Thursday, November 3, 2011

All the News That Fits

There are times when I vaguely regret not having cable or satellite for my TV, if only to be able to check on what the networks are not covering. The BBC news feed shows nothing -- oh, I take that back, this just appeared:

Thousands of anti-corporate greed demonstrators have closed one of America's busiest ports.

A spokesman for the Port of Oakland in California said maritime operations had effectively halted.

The shutdown capped a day in which hundreds of city workers, including teachers, joined the call for a strike.

The crowds also stopped traffic at a junction where a military veteran was seriously injured last week as protesters clashed with police.

I'd just done a Google search, and the first result was from the Guardian in Britain, whose live news feed agreed that the Port of Oakland had been shut down by the strike.

At National Public Radio's site I found this AP story, headlined "Oakland Protesters Halt Operations at Port" on the main page, but it only says that
On Wednesday morning, the port was operating as normal and most longshoremen had shown up for work, according to port and union officials.
I guess they couldn't update it all day. What a shame. (And now I'm listening to the midnight NPR news summary, which doesn't admit that the Port was closed by the strike either. That's a bit less excusable, and a lot more shameful. All Hail the Liberal Media, with their uncritical support of these anti-American rabble! ... Oh, now they're talking about Janet Jackson's "wardrobe malfunction" at the 2004 Superbowl! Thanks to NPR for their up-to-the-minute coverage!)

CNN's soft-pedaling it.
Demonstrators in Oakland, California, appeared to carry out a successful strike of downtown businesses Wednesday, as most merchants and retailers shuttered their doors during a largely peaceful protest.
"Appeared", eh? All right. And this too:
Unlike prior protests in downtown Oakland, no uniformed police officers were visible during the demonstrations as of Wednesday afternoon. Oakland gained national attention during a recent clash between protesters and police, who fired tear gas upon the demonstrators after they allegedly threw objects at officers, police said.

Oakland Mayor Jean Quan apologized for authorities' confrontations with demonstrators. The clashes led to the hospitalization of an Iraq war veteran.
That's not strictly a lie, but it's not honest either, as though "the hospitalization of an Iraq war veteran" had nothing to do with the "tear gas fired upon the demonstrators by police." If you didn't know -- if you hadn't already been informed by more honest news coverage -- you might think that poor veteran got so worked up by the sight of dirty hippies spitting on America that he had a conniption and needed treatment. C'mon, CNN, even Fox News did a better job, though they seem to have borrowed some quotations from other sources (like the AP) without attribution.

CNN also has an opinion piece by a reporter who says he's covered both Zuccoli Park and Tahrir Square, and the two are not alike, you guys, okay? -- even if some Egyptians have declared their support for Occupy Oakland.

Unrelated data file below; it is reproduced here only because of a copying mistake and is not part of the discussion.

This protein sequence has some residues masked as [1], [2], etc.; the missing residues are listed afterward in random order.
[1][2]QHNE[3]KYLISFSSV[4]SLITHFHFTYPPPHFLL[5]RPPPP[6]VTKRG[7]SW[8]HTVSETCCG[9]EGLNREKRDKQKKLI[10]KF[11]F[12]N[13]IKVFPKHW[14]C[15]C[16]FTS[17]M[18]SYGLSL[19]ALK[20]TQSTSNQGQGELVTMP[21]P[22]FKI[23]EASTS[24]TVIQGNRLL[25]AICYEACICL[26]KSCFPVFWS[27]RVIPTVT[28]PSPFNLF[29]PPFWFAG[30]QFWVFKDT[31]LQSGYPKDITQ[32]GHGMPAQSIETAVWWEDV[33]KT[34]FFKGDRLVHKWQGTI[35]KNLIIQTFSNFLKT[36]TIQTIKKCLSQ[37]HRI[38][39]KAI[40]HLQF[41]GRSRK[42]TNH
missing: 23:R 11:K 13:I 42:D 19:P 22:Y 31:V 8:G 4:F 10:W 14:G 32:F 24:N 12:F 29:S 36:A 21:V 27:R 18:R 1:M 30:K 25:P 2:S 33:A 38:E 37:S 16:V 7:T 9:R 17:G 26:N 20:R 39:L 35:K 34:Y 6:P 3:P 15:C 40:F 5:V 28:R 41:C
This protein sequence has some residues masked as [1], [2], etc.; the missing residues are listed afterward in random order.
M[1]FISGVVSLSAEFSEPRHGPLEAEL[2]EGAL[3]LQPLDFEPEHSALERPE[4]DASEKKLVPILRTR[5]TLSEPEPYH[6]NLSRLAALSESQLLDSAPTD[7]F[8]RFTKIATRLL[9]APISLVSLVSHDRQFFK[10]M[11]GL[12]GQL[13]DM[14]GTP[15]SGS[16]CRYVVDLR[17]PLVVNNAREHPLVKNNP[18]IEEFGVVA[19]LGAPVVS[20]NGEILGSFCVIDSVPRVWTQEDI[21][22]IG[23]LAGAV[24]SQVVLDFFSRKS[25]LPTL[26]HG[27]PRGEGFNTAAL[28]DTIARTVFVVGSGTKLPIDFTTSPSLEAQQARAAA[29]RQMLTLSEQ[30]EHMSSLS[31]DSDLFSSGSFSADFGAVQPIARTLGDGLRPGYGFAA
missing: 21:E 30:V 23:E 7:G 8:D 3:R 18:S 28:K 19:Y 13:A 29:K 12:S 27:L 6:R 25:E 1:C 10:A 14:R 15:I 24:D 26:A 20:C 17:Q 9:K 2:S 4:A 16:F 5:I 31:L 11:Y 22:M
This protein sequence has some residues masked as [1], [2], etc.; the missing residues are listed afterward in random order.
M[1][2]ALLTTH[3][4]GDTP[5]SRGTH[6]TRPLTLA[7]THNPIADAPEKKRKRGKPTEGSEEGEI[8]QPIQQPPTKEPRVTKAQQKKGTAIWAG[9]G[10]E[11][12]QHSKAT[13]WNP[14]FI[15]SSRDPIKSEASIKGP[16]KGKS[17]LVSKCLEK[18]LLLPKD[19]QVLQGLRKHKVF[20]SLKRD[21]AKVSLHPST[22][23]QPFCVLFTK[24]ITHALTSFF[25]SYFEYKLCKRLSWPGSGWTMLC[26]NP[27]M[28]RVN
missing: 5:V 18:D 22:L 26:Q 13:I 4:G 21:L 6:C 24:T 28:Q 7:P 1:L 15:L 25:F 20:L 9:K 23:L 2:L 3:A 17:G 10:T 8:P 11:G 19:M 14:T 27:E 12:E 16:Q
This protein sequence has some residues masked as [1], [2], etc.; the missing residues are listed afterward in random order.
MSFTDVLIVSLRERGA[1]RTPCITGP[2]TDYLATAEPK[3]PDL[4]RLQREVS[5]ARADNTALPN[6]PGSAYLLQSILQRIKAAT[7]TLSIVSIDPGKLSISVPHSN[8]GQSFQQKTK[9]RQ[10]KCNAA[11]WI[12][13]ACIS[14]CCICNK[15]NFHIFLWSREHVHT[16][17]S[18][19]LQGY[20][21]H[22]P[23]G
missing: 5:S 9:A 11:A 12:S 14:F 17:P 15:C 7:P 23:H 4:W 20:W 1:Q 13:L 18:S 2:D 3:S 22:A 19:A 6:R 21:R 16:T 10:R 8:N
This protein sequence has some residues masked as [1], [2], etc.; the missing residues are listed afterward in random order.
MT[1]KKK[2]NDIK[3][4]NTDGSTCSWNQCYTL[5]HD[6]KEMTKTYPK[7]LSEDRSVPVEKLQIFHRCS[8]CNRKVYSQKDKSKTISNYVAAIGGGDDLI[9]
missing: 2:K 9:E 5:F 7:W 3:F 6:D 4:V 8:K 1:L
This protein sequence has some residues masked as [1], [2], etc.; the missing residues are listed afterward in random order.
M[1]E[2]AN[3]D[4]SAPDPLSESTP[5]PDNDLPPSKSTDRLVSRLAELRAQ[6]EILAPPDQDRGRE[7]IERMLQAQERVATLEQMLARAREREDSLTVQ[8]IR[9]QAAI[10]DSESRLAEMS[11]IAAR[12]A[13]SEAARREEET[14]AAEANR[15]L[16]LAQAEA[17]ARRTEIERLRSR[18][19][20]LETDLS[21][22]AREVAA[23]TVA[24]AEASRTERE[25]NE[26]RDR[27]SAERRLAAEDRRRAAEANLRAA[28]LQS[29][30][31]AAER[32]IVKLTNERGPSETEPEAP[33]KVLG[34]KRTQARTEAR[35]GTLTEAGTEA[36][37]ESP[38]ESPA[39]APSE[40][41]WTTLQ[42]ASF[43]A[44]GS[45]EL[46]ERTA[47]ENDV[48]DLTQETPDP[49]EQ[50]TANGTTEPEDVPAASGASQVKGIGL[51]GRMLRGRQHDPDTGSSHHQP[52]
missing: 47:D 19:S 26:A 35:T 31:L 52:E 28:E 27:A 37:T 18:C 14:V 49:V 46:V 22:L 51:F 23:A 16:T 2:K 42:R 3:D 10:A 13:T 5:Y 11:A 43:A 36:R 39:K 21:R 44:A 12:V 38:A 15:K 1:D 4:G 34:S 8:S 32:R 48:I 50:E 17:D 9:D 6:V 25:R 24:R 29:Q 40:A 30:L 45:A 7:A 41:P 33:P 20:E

Not one Occupy Wall Street protester is risking his or her life to publicly proclaim their demands. In New York, police resorted to pepper spray and clubbings; in Oakland, California, police sprayed tear gas and are seen in videos apparently throwing stun grenades. Protesters display serious wounds they say were inflicted by rubber bullets. But even that excessive force cannot compare to the threat demonstrators in the Middle East and North Africa faced for displaying their dissatisfaction.
Not a word about a man who suffered concussion and brain swelling from the impact of a tear gas cannister. He could have died, but he didn't. The writer's evasions are similar to those Mubarak's regime would have made about injured protesters in Tahrir Square. And these are just the opening salvos of state repression of free speech and assembly. But it's okay, it doesn't matter, they don't have to be exactly the same. Did anyone really think so?

Uniquely among the big American news organizations I've looked at so far tonight, MSNBC put the strike up front. They got the basic situation right, it seems, but had to remind us that
Black-dressed and masked marchers threw paint balls, ripped up a picket fence and broke windows at a Whole Foods market before about two dozen protesters forced them to stop. There was lots of shoving and punches thrown, the Oakland Tribune reported.
At least MSNBC drew a line between the troublemakers and the "protesters" who "forced them to stop." Again, I think the masked guys should be presumed to be police provocateurs until proven otherwise.

Democracy Now! did their daily broadcast in the morning, New York time, so they won't have a story up until tomorrow's broadcast. I'll be interested to see what the print media headlines look like too.

The strike is very impressive, a major early success for the movement. The relative lack of violence, due to the police standing back, is a reminder that the violence has been overwhelmingly police violence. I suspect many people in nice offices around the country, from the West Coast to the Beltway, are feeling nervous tonight.